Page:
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Chasing 35th

Jay Hart
Yahoo Sports

AVONDALE, Ariz – Who has more on the line over the next two weekends – Jimmie Johnson and Jeff Gordon or Kyle Petty and Dave Blaney?

Before blurting out an answer, consider the following: Even if Johnson or Gordon don't win the championship – with two races to go, Johnson holds a 30-point lead in the Chase for the Nextel Cup – they're guaranteed a spot in the first five races of next year. Conversely, Petty and Blaney are hovering around the all-important 35th spot in the owner's points standings. Finishing 35th or better assures them a spot in the first five races next season. But if they wind up any lower, come February there will be a very real possibility they could miss the Daytona 500, which could send their entire 2008 season into a downward spiral.

"We do," Petty answered without hesitating when asked the who's-got-more-on-the-line question. "Here's why: Because they can only win, and we can only lose. So there's a difference.

"If we lose here, it sends you off in a tough mode going into next year."

Prior to the 2005 season, NASCAR implemented the top 35 rule, which guarantees a spot in the field for the top 35 teams in that week's owners points standings. NASCAR put the rule in place to provide stability for the team owners and their sponsors who have invested heavily in the sport.

Whether the rule is good for the sport is up for debate. Petty, who currently sits 34th, likes it; Bill Davis, owner of the No. 22 car driven by Blaney, doesn't.

"It's great if you're in it, sucks if you're not in it," said Davis, whose car is 35th in the owner's points standings. "I think you should just show up and race. I mean, Tiger Woods can miss the cut. John Force can go to a drag race and not qualify. So maybe we should just show up and race."

There's a legion of fans out there who agree with Davis, complaining that the top 35 rule takes away the bring-what-you've-got philosophy that defined NASCAR from the beginning. Under the current system, the fastest 43 cars rarely, if ever, make the race. In fact, last month at Talladega A.J. Allmendinger turned in the eighth-fastest qualifying lap, yet missed the race.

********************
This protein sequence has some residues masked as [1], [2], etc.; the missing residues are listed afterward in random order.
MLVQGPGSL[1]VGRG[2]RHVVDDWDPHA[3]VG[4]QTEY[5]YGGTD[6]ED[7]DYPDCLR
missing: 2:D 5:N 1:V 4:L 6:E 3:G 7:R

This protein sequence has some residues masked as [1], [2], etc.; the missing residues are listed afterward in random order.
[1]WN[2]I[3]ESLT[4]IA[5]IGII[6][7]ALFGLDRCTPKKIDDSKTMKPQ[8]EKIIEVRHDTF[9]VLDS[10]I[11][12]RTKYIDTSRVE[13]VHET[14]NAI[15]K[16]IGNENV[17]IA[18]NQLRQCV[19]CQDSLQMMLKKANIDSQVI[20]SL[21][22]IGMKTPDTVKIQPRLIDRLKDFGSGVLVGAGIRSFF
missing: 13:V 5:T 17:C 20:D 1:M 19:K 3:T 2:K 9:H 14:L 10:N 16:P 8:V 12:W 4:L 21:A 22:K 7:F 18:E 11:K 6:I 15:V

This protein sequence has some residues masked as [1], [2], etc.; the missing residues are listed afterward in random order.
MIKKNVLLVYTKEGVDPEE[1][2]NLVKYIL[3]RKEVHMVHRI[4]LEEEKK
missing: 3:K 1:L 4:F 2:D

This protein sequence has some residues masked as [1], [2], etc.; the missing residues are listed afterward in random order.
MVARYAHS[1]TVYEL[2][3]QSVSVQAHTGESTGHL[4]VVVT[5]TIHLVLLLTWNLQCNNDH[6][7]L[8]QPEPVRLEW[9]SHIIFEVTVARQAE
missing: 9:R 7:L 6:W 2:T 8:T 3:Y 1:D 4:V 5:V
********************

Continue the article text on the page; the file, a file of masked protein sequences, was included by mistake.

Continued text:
Confusing, huh?

Davis isn't sure what a satisfactory alternative would be, though he's adamant there be more opportunities (ie. slots) for cars to make it in on speed.

An idea suggested by one team owner is locking in only the 12 teams that qualified for the previous year's Chase for the Nextel Cup. This system would provide some guarantees while producing intense competition from spots No. 13 all the way through No. 43.

Still, Petty, who's been on the top-35 bubble each of the last two seasons, likes the way it's currently set up.

"We don't have franchises like they do in other sports," he explained. "In this sport, they left it open, but they closed it up a little bit and gave us what I like to call a third of a franchise."

And right now, that third of a franchise is worth just as much to Petty (and Blaney, Joe Nemechek and Brian Vickers, who are all chasing to be 35th or better) as a second Nextel Cup would mean for Johnson or a fifth championship for Gordon.

Missing Daytona would not only mean missing a huge payday, but it could wreak havoc on their entire 2008 season. Without earning points at Daytona, those drivers would be forced to play catch up the next week at California. If they don't qualify there, they're now down two races, putting them in a virtual do-or-die situation, because if the cycle continues, they could end up without a job.

"Racing for a championship is a pretty big deal," said Vickers, who currently sits 38th, "but getting in the top 35 is, too."